Environmental Law Environmental Failure?

Earth: Too big to fail. That’s the theme of this year’s Public Interest Environmental Law Conference (PIELC) Feb. 28 through March 3 at the University of Oregon. But perhaps we should be asking the question: Are we failing the Earth? The beginning of the modern environmental movement is often dated to Rachel Carson’s 1962 Silent Spring, but from the more radical Deep Green Resistance to the attorneys from the Community Environmental Legal Defense Fund, some are starting to question whether the planet is any better off than it was in the ’60s and ask conservationists to do things differently.

PIELC this year reflects those perspectives and more. Keynote speaker Nnimmo Bassey of Nigeria fights environmental degradation and human rights abuses with lawsuits and with poetry. Fellow keynoter Thuli Brilliance Makama of Swaziland (one of only two female keynoters this year) faces backlash in her country not only for her activism but also for being a woman. Panels range from wonky talks on administrative petitions to discussions of direct action, and all of them reflect the diversity of perspectives on how to protect ecosystems from coal, tar sands and a myriad of other threats. The Willamette Valley only gets this international confluence of activists, legal minds and action in one place, at one time, once a year. For a full schedule (registration is free, donations are possible) go to pielc.org and don’t miss the march against resource extraction at 1 pm on Sunday, March 3, kicking off at the Erb Memorial Union on campus.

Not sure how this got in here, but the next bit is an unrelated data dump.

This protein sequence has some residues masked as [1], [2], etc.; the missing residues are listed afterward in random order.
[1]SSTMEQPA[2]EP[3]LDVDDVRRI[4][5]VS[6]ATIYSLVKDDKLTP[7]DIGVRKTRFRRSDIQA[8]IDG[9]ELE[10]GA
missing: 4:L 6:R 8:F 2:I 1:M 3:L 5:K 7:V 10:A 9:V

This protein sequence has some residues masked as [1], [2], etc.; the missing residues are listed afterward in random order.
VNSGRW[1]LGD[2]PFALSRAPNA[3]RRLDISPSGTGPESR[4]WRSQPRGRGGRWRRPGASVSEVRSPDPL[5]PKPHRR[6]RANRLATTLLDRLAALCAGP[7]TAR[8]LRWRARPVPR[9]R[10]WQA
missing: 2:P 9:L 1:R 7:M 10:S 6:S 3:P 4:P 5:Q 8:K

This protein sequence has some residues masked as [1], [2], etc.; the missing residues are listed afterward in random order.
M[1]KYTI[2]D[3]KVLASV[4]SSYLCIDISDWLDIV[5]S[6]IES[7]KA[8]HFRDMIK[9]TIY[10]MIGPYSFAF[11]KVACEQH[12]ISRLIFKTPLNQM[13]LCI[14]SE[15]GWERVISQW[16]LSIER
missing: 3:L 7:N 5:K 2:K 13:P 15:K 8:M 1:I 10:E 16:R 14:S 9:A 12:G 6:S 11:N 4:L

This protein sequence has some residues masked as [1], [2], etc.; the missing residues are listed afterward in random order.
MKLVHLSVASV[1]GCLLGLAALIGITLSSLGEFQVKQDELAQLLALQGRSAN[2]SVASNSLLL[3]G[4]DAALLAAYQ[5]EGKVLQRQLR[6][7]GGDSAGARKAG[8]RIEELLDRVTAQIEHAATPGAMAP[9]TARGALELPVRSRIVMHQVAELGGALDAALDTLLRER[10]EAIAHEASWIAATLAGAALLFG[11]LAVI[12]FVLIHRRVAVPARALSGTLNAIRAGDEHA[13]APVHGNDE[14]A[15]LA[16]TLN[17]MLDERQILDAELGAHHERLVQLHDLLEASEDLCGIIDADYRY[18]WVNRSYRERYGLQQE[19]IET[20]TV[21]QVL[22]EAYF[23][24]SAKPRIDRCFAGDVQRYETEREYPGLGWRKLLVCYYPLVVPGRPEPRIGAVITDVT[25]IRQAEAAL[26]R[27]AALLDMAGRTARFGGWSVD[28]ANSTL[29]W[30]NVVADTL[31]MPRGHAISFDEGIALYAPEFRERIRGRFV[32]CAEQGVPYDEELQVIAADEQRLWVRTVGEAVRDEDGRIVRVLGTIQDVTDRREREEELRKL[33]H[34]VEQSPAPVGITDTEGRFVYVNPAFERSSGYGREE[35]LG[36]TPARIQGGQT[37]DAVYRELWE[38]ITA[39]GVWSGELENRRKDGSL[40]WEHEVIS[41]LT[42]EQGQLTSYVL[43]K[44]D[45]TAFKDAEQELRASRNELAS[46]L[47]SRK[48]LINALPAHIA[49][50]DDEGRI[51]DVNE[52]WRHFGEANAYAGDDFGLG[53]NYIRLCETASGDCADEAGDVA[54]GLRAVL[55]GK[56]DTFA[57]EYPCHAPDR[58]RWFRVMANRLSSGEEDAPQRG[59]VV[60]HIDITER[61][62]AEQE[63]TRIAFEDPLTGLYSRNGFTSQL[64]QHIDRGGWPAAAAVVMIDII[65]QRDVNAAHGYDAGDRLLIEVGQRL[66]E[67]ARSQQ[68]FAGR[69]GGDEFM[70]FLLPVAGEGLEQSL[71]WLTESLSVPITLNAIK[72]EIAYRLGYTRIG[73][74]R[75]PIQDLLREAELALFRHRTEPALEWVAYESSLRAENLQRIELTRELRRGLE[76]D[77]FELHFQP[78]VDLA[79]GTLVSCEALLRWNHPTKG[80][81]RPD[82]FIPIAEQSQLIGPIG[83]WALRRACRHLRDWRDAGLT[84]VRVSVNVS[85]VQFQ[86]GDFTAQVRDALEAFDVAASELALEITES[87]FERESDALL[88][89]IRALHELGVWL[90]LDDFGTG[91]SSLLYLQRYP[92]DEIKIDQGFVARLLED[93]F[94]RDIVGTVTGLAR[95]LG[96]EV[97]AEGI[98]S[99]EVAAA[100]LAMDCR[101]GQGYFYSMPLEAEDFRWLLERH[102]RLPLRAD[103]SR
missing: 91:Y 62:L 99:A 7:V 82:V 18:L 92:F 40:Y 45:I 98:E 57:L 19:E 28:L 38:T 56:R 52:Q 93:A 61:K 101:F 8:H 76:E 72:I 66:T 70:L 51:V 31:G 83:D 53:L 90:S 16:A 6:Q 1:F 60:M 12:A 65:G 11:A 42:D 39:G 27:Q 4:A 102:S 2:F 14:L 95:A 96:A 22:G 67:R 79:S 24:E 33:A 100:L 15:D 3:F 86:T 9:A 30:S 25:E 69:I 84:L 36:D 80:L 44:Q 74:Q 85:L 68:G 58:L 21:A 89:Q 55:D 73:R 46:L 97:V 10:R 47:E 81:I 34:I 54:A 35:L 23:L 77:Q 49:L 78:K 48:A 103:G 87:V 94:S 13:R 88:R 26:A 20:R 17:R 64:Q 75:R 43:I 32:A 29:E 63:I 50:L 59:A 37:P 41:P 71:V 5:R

The other day

We danced in the street

Joy in our hearts

We thought we were free

Three young folks fell to our right

Countless more fell to our left

Looking up,

Far from crowd

We beheld

Red-hot guns

We thought it was oil

But it was blood.

From “We Thought It Was Oil But It Was Blood,” by Nnimmo Bassey